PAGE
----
One of the times I took Molly for chemo, I was sitting in the back, beside her, as chemicals were shot through her shunt. Most folks had visitors who had to wait in the waiting room but Molly was different, a celeb, who was allowed to bring someone with her. I figured my job was to just hang out quietly, to feed her maybe, to mostly just BE there for her. At some point, a medical personnel came by-- a nurse? a doctor? I wasn't sure. Before I could get my bearings and realize what was going on, this woman said, "Molly, I was at your signing the other night. I love your work! Could I get you to sign a few books?
Molly nodded and I was mortified. Wasn't it my job, as chemo sitter, to shelter her from this very thing? As the nurse/doctor scurried off to get her books for signing, I-- feeling like a failure and also appalled at the request-- turned to Molly and said, "You are so much more gracious than I would be. I can't believe you agreed!"
She then flashed me her enormous smile, and in her exaggerated Texas accent assured me, "I ALWAYS have time to sign!"
I so miss Miss Molly. I miss her enthusiasm. I miss her dedication to friends. She was a mentor to me in more ways than I can possibly list. I am humbled by her life and by her death. I am humbled that she took the time to care for me-- at all, but most especially in the light of her pressing illness and her fame.
Friday, January 28, 2011
So our beloved Rebound, who more than makes up with cuteness what she lacks in intellect, has a way of falling prey to more physical challenges than the other dogs. So yeah, she's mentally and physically challenged. And it's even possible that sometimes one thing leads to another, though it can be chicken-and-egg to try to figure it out. Example-- she might decide she wants to hop up on the futon. (I mean, as much as she is able to "decide" anything.) Being a Boston, she can do a vertical leap of maybe 3 feet, straight up, except she never remembers this. One option for futon conquering is the very simple Plan A-- stand in front of the futon couch and hop up. Super easy. Plan B, her preferred choice 99% of the time, is to go around to the arm of the couch-frame and attempt to clear it. At which point she smashes her head, falls back, and then repeats this, usually getting it right on the second or third try.
Well, okay then-- is the head banging further depleting her "intelligence"? Or is her "intelligence" the reason she keeps banging her head? I have no idea.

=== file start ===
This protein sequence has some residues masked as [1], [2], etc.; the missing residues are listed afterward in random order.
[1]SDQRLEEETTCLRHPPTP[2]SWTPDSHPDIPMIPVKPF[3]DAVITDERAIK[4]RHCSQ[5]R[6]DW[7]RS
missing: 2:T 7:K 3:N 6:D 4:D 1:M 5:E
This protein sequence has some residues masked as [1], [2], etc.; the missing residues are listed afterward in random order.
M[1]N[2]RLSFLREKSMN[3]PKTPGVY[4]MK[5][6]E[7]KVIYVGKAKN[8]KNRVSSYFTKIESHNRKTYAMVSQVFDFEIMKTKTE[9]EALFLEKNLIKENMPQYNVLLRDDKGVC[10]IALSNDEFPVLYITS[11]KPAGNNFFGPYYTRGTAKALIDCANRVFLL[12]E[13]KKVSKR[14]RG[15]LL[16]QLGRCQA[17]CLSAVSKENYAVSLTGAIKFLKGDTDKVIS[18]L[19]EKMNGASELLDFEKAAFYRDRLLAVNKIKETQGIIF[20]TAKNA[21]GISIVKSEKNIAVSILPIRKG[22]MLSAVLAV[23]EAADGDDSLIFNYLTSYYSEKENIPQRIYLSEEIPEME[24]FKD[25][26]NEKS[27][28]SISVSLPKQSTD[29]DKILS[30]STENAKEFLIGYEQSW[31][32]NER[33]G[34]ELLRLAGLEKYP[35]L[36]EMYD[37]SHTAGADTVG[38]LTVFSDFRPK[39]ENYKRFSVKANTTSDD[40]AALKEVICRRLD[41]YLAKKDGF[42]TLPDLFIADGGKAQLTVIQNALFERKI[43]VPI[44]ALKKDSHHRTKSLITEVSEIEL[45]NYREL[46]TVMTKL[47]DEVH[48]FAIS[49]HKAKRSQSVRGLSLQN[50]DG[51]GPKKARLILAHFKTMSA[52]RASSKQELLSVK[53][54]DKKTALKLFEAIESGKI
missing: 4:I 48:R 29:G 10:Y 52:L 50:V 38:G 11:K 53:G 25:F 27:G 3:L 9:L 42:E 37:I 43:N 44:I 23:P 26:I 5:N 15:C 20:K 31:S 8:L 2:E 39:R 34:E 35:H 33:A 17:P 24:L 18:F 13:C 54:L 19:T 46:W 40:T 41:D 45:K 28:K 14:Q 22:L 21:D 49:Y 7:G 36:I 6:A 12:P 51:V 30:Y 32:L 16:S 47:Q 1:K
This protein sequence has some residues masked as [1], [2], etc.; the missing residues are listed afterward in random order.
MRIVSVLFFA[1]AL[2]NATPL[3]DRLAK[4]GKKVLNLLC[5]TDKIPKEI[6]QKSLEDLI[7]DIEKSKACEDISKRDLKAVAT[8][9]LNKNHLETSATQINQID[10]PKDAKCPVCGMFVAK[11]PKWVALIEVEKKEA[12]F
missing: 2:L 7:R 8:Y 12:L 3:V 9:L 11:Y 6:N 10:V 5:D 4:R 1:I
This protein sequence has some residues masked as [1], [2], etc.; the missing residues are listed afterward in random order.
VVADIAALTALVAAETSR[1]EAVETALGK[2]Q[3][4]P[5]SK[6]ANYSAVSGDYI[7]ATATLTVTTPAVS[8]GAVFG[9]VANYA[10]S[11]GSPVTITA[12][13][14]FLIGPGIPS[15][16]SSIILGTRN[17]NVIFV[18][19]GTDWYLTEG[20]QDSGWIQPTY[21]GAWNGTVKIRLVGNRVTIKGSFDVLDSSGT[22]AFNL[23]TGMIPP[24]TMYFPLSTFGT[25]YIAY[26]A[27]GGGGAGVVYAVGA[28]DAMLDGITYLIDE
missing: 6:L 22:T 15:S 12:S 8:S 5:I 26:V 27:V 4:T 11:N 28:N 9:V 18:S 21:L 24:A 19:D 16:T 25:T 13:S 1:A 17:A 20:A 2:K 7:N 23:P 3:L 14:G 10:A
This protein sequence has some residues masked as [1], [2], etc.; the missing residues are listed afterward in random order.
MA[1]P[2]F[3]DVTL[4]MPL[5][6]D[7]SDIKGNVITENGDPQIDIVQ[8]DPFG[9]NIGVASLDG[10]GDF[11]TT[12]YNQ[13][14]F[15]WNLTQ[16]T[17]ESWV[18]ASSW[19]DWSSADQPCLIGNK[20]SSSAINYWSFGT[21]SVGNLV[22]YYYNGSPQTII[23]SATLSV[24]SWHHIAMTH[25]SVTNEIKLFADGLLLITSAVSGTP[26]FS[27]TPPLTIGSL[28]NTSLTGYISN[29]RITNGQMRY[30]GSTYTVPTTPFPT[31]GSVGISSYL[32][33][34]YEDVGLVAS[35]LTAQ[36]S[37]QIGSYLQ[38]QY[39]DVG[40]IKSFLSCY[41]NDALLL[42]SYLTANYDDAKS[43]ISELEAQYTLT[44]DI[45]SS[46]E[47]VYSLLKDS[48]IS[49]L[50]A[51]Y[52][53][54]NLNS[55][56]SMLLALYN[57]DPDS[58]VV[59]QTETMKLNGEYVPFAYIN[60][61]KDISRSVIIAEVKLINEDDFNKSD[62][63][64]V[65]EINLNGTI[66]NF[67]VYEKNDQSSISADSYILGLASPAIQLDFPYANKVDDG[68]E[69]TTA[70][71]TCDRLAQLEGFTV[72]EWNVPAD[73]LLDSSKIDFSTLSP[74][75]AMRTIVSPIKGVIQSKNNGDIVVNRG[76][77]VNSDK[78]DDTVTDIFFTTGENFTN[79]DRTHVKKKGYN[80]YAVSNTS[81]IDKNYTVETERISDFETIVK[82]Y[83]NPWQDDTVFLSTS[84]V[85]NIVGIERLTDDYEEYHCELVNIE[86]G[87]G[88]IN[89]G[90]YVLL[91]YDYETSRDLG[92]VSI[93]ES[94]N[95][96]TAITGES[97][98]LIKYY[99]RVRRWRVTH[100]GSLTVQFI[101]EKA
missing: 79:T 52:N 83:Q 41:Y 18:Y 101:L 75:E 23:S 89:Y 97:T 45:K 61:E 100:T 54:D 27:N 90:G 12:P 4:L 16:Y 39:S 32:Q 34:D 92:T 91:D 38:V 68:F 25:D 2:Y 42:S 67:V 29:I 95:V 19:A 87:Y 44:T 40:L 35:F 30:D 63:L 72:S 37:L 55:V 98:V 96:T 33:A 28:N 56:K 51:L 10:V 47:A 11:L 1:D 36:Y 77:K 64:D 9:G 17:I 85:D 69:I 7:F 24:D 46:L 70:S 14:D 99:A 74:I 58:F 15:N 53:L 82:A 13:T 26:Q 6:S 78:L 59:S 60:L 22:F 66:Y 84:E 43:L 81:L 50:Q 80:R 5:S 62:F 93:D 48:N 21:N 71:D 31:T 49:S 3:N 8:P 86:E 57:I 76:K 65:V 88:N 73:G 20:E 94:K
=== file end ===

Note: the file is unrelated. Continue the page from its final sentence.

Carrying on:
Other health matters have nothing to do with the ways she chooses to conduct herself. For example, I must take the blame for the heart worm she suffered this summer. She wasn't on preventative. She tested positive. This necessitated $1000 of painful shots and also the need to keep her almost perfectly still for two months. I bought her the best crate money could buy, and boarded her at a great facility when I went to Israel. And her Uncle Big Red visited her there everyday. Still, I felt like shit. And she ballooned up, doubling her weight due to the steroids. Then, when she was allowed to walk again, I took her out and her little pads had gotten so soft that they blistered. Poor Rebound!
All that was behind us for many months, and things were exotically calm over here. Then, the other night, I noticed a very bad ass smell coming from Rebound. Not as in she's a Bad Ass. As in, her butt really stank. I tried to ignore it. But it was bad. I mentioned this to a friend who had brought her adopted dog back from the edge of death. "Anal glands," she said. "You need to express her anal glands."
I'd heard of this before and instantly blocked the idea, the way I've tried to block certain traumatic childhood events. But oh, the stink. So I used my medical assistant, Google, sucked in my breath, and started surfing for YouTube help on how to attempt this intervention at home. (Since my office job ended, we're back to cutting corners over here as much as possible.) I found a perfectly nice video, watched closely, wondered if the dog in the video was actually taxidermied (he stood so still-- I would never stand like that if someone grabbed the 5 o'clock and 7 o'clock periphery of my sphincter and pushed in and up and squeezed).
Then I loaded little Rebound into the bathtub, a place for which she holds much suspicion. I positioned my paper towel, did a quick "time check" around her asshole, got my fingers in there at precisely 25 til 5 (or was it 25 past 7?)---and puuuuush and squeeeze-- and fully expected a major Hershey squirt to sail past the paper towel and right into my new bionic eye. But when I looked at the paper towel, it was clean. (Okay not "clean" as in you could eat off of it, and it did smell a little, but it was absent of butt juice.)
I figured I was doing it wrong. For her part, Rebound just seemed a little confused and a little excited, like she wasn't sure what this new game was but maybe it wasn't a bad thing. I released her from her bathtub prison and sent her on her way.